A case study of a transported bromine explosion event in the Canadian High Arctic
X Zhao, K Strong, C Adams, R Schofield, X Yang, A Richter, U Friess, AM Blechschmidt, JH Koo
Journal of Geophysical Research: Atmospheres | American Geophysical Union | Published : 2016
Ozone depletion events in the polar troposphere have been linked to extremely high concentrations of bromine, known as bromine explosion events (BEE). However, the optimum meteorological conditions for the occurrence of these events remain uncertain. On 4–5 April 2011, a combination of both blowing snow and a stable shallow boundary layer was observed during a BEE at Eureka, Canada (86.4°W, 80.1°N). Measurements made by a Multi-Axis Differential Optical Absorption Spectroscopy spectrometer were used to retrieve BrO profiles and partial columns. During this event, the near-surface BrO volume mixing ratio increased to ~20 parts per trillion by volume, while ozone was depleted to ~1 ppbv from t..View full abstract
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Awarded by Australian Research Councils Centre of Excellence scheme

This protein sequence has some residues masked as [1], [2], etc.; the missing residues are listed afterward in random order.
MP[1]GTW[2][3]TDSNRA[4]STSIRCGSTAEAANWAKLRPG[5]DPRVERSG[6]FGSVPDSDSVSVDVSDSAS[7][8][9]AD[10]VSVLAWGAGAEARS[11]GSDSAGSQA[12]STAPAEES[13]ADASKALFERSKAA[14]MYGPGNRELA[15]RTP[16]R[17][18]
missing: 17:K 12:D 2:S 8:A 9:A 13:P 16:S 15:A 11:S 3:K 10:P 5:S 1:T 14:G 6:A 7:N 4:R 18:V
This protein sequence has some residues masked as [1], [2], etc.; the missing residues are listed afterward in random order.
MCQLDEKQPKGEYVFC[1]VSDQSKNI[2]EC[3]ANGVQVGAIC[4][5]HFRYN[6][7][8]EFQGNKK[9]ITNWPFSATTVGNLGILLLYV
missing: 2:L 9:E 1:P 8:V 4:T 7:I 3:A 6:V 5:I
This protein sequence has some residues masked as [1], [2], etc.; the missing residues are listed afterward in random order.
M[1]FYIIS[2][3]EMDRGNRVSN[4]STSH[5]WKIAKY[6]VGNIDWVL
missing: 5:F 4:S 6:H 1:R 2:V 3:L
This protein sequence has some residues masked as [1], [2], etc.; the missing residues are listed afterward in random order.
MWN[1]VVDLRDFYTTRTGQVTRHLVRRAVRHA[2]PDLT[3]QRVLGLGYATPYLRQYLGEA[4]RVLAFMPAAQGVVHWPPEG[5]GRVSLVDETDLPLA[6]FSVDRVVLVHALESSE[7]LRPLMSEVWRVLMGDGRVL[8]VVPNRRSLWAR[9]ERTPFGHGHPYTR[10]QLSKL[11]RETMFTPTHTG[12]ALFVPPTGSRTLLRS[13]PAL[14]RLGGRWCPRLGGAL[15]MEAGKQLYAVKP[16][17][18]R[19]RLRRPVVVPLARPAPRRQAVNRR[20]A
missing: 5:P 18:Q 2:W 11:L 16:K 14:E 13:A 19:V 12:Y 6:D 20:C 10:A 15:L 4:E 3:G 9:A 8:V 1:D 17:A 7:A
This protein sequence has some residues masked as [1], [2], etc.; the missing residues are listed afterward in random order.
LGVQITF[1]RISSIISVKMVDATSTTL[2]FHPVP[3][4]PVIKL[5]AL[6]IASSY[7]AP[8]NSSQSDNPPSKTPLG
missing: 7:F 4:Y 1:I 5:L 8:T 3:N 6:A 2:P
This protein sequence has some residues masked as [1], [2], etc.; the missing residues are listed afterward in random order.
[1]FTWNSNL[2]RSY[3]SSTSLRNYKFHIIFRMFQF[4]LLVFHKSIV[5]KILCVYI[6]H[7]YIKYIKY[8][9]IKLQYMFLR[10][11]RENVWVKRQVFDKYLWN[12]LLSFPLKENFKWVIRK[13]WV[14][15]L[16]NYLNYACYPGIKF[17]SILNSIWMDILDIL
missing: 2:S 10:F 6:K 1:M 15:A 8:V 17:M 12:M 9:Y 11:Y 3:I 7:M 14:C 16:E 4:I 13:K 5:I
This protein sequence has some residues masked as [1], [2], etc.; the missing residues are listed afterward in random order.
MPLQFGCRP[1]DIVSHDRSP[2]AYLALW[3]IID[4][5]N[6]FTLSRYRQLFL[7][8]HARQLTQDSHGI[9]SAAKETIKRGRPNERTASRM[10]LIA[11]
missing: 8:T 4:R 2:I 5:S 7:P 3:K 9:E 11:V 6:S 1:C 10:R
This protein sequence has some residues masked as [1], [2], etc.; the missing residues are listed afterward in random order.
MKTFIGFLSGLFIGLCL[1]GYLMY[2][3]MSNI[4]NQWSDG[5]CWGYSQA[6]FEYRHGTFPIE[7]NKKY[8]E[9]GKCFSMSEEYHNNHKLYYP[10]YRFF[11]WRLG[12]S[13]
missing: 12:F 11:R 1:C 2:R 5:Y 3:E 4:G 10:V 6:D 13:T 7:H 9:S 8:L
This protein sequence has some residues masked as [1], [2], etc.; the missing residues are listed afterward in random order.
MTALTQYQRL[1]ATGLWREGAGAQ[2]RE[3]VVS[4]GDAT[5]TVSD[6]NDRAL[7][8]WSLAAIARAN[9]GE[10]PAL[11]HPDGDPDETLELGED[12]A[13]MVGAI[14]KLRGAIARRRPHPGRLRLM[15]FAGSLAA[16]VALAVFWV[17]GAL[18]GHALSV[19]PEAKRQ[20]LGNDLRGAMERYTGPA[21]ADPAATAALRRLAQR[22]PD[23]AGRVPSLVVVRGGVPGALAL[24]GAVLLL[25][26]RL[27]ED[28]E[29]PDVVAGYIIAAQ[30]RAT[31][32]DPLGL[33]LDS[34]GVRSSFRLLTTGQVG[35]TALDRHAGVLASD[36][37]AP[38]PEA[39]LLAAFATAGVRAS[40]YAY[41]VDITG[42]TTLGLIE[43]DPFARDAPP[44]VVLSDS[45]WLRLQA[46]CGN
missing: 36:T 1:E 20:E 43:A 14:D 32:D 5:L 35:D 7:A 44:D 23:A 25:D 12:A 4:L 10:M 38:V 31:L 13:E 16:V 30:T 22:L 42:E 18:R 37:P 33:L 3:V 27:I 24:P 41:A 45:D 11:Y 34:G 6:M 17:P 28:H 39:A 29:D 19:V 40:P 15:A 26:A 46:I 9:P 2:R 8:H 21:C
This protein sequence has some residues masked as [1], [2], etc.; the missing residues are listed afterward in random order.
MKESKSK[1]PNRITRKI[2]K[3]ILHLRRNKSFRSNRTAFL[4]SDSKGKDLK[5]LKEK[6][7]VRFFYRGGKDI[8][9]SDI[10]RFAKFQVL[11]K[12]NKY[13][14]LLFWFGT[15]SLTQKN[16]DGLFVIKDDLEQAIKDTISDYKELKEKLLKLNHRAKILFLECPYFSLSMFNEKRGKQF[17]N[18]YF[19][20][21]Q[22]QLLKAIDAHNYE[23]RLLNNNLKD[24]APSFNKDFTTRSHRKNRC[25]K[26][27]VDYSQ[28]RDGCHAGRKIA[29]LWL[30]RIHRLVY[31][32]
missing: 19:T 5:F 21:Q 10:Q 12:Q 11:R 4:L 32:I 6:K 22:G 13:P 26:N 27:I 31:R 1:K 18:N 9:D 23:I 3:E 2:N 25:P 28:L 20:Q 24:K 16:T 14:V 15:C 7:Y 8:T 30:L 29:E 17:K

Awarded by Natural Environment Research Council
The authors gratefully acknowledge the support from CANDAC funding agencies: ARIF, AIF/NSRIT, CFCAS, CFI, CSA, EC, GOC-IPY, INAC, NSERC, NSTP, OIT, ORF, PCSP, and SEARCH. We thank CANDAC/PEARL PI James R. Drummond, PEARL site manager Pierre Fogal, the CANDAC operators, and Environment Canada Eureka Weather Station staff for logistical and operational support at Eureka. The spring 2011 PEARL-GBS measurements were also supported by the Canadian Arctic ACE Validation Campaigns (Co-PI Kaley Walker), which were funded by Canadian Space Agency. The PEARL-GBS and MMCR data are available from CANDAC (http://www.candac.ca). The ozonesonde and radiosonde data for this paper are available through the Canadian Arctic ACE Validation Campaigns (http://acebox.uwaterloo.ca/eureka/Eureka2011/). Any additional data may be obtained from Xiaoyi Zhao (email: email@example.com). X. Zhao is partially supported by the NSERC CREATE Training Program in Arctic Atmospheric Science. R. Schofield received funding support for this work from the Australian Research Councils Centre of Excellence (CE110001028) scheme. Ozonesonde, radiosonde, and MMCR measurements were provided by David Tarasick, David Hudak, and Peter Rodriguez at Environment Canada. The QDOAS software and AMFs were provided by C. Fayt, F. Hendrick, and M. Van Roozendael at IASB-BIRA. Many thanks to Alexei Rozanov from IUP Bremen for providing the SCIATRAN radiative transfer model. We also want to thank Paul Telford and John Pyle at the University of Cambridge for supporting the UM-UKCA model integration. We thank the NSIDC, University of Colorado, the NOAA Air Resources Laboratory, and the ECMWF for providing data sets and models. NCEP Reanalysis data were provided by the NOAA/OAR/ESRL PSD, Boulder, Colorado.